"Zero Fluff Bible Studies"

The day the tower fell

There was a recent event that was much on everyone's mind. A tower fell suddenly, killing many. It was unexpected and shocked the neighboring counties to the core. The first chance they got, they put the question to the highest authority they could find, and the question was, were those who were killed deserving of such a death?

The tower was the tower of Siloam, and 18 were killed. The question was posed to Jesus. Here is His answer--

Luke 13:1-9- Call to Repent

"Now on the same occasion there were some present who reported to Him about the Galileans whose blood Pilate had mixed with their sacrifices. And Jesus said to them, “Do you suppose that these Galileans were greater sinners than all other Galileans because they suffered this fate? I tell you, no, but unless you repent, you will all likewise perish. Or do you suppose that those eighteen on whom the tower in Siloam fell and killed them were worse culprits than all the men who live in Jerusalem? I tell you, no, but unless you repent, you will all likewise perish.”

Matthew Henry says, "Mention was made to Christ of the death of some Galileans. This tragical story is briefly related here, and is not met with in any historians. In Christ's reply he spoke of another event, which, like it, gave an instance of people taken away by sudden death. Towers, that are built for safety, often prove to be men's destruction. He cautioned his hearers not to blame great sufferers, as if they were therefore to be accounted great sinners. As no place or employment can secure from the stroke of death, we should consider the sudden removals of others as warnings to ourselves. On these accounts Christ founded a call to repentance. The same Jesus that bids us repent, for the kingdom of heaven is at hand, bids us repent, for otherwise we shall perish."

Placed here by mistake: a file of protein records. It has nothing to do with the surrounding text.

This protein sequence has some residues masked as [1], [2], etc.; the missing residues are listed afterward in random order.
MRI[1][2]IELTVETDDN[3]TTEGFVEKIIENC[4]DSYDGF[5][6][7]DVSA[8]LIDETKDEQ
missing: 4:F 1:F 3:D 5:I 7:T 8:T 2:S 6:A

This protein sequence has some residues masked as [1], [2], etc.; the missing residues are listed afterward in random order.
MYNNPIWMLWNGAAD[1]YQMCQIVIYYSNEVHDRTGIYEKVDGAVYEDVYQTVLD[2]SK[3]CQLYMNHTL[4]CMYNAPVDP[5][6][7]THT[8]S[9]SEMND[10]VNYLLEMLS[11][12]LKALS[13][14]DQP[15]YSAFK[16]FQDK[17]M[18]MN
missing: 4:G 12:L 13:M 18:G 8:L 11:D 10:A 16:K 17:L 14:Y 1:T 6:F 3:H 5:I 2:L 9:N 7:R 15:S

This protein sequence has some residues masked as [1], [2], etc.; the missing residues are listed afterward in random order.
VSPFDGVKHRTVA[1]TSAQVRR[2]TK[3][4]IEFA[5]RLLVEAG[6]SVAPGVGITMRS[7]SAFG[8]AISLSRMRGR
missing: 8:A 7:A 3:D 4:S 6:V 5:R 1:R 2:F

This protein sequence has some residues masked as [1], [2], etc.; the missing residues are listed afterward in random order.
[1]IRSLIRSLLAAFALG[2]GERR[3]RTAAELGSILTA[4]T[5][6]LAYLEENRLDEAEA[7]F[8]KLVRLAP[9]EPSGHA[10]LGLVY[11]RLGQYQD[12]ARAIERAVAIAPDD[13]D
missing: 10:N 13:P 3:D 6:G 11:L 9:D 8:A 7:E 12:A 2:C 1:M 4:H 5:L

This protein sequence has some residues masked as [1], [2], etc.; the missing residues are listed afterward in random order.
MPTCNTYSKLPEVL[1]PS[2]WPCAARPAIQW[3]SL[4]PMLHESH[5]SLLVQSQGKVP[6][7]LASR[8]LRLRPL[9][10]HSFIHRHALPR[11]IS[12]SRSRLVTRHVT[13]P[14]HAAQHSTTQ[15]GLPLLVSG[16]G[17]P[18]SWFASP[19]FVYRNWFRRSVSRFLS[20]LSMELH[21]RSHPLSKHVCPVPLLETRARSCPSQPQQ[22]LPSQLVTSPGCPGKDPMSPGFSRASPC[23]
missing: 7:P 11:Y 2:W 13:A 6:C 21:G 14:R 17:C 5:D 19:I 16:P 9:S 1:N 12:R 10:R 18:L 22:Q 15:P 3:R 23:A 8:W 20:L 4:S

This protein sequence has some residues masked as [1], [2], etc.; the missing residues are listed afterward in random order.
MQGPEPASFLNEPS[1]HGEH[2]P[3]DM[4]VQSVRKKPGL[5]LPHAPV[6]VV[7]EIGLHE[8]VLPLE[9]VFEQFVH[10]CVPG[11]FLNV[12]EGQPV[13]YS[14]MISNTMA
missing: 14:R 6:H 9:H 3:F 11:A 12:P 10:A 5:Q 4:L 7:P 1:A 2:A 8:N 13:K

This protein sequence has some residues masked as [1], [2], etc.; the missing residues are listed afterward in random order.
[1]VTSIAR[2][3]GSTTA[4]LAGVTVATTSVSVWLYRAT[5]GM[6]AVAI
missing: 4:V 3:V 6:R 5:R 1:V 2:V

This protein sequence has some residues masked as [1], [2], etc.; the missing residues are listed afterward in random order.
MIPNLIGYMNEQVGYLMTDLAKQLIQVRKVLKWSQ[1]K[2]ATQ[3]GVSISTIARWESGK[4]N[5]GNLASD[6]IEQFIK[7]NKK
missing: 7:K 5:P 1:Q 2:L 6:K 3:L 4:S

The verses continue,

"And He began telling this parable: “A man had a fig tree which had been planted in his vineyard; and he came looking for fruit on it and did not find any. And he said to the vineyard-keeper, ‘Behold, for three years I have come looking for fruit on this fig tree without finding any. Cut it down! Why does it even use up the ground?’ And he answered and said to him, ‘Let it alone, sir, for this year too, until I dig around it and put in fertilizer; and if it bears fruit next year, fine; but if not, cut it down.’”

A warning indeed. Is the Lord giving us 'one more year'? A tiny season further to produce fruit? Is He waiting even now, but has determined to cut the time off if there is not any to bear? "Moreover, no one knows when their hour will come: As fish are caught in a cruel net, or birds are taken in a snare, so people are trapped by evil times that fall unexpectedly upon them." (Ecc 9:12).

This summary of the verse from Wikipedia of all places, says, "In the Gospel of Luke, Jesus mentioned the tragedy when he was told about some Galilean insurgents who were killed by the Romans. Those who told Jesus this may have expected him to say that their deaths were punishment for their rebellious and belligerent behavior. Yet, in mentioning the collapse of the tower of Siloam, Jesus taught that death can come upon anyone, regardless of how sinful they are. He went on to teach that the need for all people to repent is the true lesson from such tragedies."